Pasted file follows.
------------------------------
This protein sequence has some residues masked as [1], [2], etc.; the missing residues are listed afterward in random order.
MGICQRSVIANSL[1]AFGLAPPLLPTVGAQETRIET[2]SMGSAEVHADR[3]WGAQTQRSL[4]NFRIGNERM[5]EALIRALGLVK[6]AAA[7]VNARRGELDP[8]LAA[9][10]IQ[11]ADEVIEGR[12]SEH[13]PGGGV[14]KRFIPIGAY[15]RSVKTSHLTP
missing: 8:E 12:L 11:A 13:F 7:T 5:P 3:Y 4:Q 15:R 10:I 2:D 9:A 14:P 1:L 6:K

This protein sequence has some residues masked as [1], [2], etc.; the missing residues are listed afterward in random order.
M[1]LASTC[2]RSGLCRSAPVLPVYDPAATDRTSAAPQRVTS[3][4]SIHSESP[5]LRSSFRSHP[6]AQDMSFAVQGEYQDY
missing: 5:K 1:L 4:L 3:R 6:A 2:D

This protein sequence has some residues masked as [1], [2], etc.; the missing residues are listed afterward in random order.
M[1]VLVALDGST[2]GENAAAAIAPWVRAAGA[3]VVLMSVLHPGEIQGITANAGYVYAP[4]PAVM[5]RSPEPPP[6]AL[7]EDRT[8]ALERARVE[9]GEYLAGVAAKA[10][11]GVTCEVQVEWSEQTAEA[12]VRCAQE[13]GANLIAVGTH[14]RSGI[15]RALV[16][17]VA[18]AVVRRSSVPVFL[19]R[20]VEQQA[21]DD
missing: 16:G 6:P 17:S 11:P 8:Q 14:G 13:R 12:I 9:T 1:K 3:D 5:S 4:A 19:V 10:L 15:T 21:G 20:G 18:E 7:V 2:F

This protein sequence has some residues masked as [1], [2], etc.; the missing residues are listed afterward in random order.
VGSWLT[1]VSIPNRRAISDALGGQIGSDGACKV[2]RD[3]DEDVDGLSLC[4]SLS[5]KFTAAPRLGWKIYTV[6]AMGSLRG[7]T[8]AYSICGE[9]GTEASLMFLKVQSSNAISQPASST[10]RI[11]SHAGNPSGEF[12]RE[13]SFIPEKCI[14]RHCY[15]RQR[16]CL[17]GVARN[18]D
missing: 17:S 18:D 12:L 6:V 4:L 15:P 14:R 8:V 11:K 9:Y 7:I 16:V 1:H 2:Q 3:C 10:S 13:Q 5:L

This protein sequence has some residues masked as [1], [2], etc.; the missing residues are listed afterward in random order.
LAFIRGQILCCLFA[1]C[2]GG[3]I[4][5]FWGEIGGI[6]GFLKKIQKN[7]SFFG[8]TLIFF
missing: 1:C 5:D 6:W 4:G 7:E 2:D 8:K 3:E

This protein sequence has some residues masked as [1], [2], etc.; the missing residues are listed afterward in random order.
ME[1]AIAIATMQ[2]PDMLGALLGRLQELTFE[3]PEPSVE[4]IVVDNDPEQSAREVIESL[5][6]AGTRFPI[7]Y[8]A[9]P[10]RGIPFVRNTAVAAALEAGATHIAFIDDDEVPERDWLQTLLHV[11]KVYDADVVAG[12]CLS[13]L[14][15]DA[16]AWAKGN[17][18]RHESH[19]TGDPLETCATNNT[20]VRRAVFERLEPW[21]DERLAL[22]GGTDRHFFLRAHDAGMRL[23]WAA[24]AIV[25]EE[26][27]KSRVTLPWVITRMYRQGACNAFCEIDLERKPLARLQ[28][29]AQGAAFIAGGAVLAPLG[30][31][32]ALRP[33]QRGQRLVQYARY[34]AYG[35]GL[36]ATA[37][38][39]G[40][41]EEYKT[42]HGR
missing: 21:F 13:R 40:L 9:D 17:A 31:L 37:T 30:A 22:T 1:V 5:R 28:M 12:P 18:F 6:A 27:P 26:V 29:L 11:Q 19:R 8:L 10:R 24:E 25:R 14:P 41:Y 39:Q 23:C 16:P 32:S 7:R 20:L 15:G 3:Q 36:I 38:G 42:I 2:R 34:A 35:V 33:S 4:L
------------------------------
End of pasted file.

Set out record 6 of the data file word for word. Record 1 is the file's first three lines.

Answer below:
This protein sequence has some residues masked as [1], [2], etc.; the missing residues are listed afterward in random order.
ME[1]AIAIATMQ[2]PDMLGALLGRLQELTFE[3]PEPSVE[4]IVVDNDPEQSAREVIESL[5][6]AGTRFPI[7]Y[8]A[9]P[10]RGIPFVRNTAVAAALEAGATHIAFIDDDEVPERDWLQTLLHV[11]KVYDADVVAG[12]CLS[13]L[14][15]DA[16]AWAKGN[17][18]RHESH[19]TGDPLETCATNNT[20]VRRAVFERLEPW[21]DERLAL[22]GGTDRHFFLRAHDAGMRL[23]WAA[24]AIV[25]EE[26][27]KSRVTLPWVITRMYRQGACNAFCEIDLERKPLARLQ[28][29]AQGAAFIAGGAVLAPLG[30][31][32]ALRP[33]QRGQRLVQYARY[34]AYG[35]GL[36]ATA[37][38][39]G[40][41]EEYKT[42]HGR
missing: 21:F 13:R 40:L 9:D 17:A 31:L 37:T 30:A 22:T 1:V 5:R 28:M 12:P 18:F 6:A 27:P 26:V 29:L 11:Q 19:R 8:L 10:R 24:E 25:R 14:P 41:Y 39:Q 23:C 16:P 32:S 7:R 20:L 15:G 3:Q 36:I 38:G 42:I 2:R 34:A 35:V 33:S 4:L